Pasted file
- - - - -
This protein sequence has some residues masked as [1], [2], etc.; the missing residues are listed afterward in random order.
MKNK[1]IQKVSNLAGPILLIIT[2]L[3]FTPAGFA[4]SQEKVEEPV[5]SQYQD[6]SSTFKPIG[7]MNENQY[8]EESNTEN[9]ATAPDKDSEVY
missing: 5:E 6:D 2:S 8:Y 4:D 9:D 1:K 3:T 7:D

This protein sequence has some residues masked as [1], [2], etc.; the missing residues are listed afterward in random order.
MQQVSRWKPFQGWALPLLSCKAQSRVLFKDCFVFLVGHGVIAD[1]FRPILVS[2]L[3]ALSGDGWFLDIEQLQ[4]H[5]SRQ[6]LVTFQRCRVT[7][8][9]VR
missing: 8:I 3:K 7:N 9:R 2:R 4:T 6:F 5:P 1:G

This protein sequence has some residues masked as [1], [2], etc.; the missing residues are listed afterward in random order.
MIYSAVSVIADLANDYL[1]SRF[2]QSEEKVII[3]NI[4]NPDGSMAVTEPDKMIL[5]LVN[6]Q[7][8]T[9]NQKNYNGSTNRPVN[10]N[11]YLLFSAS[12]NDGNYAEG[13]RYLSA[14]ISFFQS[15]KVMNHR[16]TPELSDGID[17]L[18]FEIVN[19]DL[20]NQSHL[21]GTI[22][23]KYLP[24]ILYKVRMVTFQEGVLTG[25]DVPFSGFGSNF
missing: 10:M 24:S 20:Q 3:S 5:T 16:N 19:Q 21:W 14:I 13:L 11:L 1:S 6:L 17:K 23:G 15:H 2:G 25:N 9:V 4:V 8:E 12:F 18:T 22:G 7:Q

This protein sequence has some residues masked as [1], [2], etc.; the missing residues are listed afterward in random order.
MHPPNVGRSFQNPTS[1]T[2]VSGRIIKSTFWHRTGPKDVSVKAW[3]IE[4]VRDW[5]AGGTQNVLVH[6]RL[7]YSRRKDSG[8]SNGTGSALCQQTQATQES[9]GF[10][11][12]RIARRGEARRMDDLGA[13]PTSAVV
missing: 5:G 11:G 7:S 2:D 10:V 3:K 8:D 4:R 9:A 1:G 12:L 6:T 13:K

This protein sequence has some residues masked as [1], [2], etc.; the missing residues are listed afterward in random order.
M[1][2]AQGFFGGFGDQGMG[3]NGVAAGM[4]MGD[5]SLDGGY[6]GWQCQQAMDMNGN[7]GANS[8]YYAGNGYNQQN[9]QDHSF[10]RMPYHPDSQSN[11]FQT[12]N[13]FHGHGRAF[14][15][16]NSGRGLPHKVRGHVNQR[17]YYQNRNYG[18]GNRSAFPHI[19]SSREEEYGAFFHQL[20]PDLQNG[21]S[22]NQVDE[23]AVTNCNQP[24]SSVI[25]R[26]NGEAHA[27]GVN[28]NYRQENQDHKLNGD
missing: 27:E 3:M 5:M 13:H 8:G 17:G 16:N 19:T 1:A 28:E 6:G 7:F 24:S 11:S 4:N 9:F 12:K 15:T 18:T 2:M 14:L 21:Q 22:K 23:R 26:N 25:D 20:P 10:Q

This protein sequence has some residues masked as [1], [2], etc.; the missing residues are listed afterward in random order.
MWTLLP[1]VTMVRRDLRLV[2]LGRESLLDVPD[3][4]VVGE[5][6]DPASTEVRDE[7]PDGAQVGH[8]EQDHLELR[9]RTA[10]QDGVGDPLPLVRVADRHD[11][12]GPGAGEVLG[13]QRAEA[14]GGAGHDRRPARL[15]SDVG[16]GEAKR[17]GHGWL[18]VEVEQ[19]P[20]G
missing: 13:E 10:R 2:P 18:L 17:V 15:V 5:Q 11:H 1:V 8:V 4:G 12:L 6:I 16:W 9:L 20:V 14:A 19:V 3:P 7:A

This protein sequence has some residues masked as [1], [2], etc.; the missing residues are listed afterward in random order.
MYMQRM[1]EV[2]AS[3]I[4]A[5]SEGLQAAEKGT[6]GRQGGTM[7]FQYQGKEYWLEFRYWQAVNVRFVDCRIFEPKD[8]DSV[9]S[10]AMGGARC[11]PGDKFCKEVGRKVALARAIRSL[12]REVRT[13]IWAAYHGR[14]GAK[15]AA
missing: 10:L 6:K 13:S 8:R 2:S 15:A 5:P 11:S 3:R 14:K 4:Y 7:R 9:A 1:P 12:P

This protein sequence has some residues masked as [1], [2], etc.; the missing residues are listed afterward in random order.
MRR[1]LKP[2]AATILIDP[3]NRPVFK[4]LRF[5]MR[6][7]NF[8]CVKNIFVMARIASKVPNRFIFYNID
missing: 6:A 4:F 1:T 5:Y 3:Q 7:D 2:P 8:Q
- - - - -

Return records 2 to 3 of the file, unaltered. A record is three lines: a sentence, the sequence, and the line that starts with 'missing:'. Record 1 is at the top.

This protein sequence has some residues masked as [1], [2], etc.; the missing residues are listed afterward in random order.
MQQVSRWKPFQGWALPLLSCKAQSRVLFKDCFVFLVGHGVIAD[1]FRPILVS[2]L[3]ALSGDGWFLDIEQLQ[4]H[5]SRQ[6]LVTFQRCRVT[7][8][9]VR
missing: 8:I 3:K 7:N 9:R 2:R 4:T 6:F 5:P 1:G

This protein sequence has some residues masked as [1], [2], etc.; the missing residues are listed afterward in random order.
MIYSAVSVIADLANDYL[1]SRF[2]QSEEKVII[3]NI[4]NPDGSMAVTEPDKMIL[5]LVN[6]Q[7][8]T[9]NQKNYNGSTNRPVN[10]N[11]YLLFSAS[12]NDGNYAEG[13]RYLSA[14]ISFFQS[15]KVMNHR[16]TPELSDGID[17]L[18]FEIVN[19]DL[20]NQSHL[21]GTI[22][23]KYLP[24]ILYKVRMVTFQEGVLTG[25]DVPFSGFGSNF
missing: 10:M 24:S 20:Q 3:S 5:T 16:N 19:Q 21:W 14:I 13:L 11:L 1:S 6:L 17:K 23:G 15:H 2:G 25:N 9:V 4:V 8:E 12:F 18:T 22:G 7:Q